• Use action words such as “prepare,” “record” and “maintain.”to make an impact on your ophthalmology assistant resume.
  • Tailor your resume to your target ophthalmology assistant job.
  • Use keywords from the job description throughout your ophthalmology assistant resume.
  • Format your ophthalmology assistant resume so that it is easy to read by ATS software and human eyes.
  • Lie about your ophthalmology assistant experience and skills.
  • Boast about your ophthalmology assistant experience and skills. Instead, highlight past or present achievements, like “Developed and implemented a new system for tracking patient referrals that improved workflow by 20%.”
  • Include irrelevant personal information such as your ethnicity and age.
  • Add skills and experience that do not pertain to being an ophthalmology assistant.
  • Forget to proofread!

Top 4 tips for acing an ophthalmology assistant interview

  1. Learn about the institution.

    It’s vital to take the time to learn about the institution or company’s history, goals, values and people before the job interview. Doing so conveys interest, passion and commitment — traits that can set you above the competition. Plus, a glimpse of the company culture early on will help you know what to expect and can boost your confidence.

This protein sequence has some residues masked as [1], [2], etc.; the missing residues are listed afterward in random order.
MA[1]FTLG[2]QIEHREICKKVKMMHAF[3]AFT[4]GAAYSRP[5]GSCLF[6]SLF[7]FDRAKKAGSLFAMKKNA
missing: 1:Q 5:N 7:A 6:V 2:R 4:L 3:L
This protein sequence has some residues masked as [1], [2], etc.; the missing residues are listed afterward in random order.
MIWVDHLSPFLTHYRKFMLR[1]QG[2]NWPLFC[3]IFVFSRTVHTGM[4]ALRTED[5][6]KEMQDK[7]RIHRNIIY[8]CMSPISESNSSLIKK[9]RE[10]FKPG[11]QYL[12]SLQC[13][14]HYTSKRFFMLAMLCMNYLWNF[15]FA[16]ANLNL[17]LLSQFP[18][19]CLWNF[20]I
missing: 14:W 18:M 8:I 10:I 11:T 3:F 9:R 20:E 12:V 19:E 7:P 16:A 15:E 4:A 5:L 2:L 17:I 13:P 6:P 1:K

Some things to consider: 

    1. Reputation of the practice: Look for reviews of the practice online to see what other patients have experienced.
    2. Location: Consider the location of the practice, including the availability of public transportation, parking, and the surrounding area.
    3. Medical staff: Research the qualifications of the physicians and other medical staff at the practice, as well as the patient-to-staff ratio.
    4. Specialty services: Determine what specialty services the practice offers, such as cataract surgery, laser eye surgery, glaucoma treatment, and pediatric ophthalmology.
    5. Insurance coverage: Find out what types of insurance the practice accepts, and if they offer any discounts for uninsured patients.
    6. Hours of operation: Consider the practice’s hours of operation, including weekend and evening appointments, and whether they offer telemedicine options.
    7. Technology and equipment: Learn what type of technology and equipment is used in the practice, such as optical coherence tomography, laser systems, and automated refraction systems.
    8. Patient resources: Evaluate what types of patient resources are available, such as patient education materials, online appointment scheduling, and patient portals.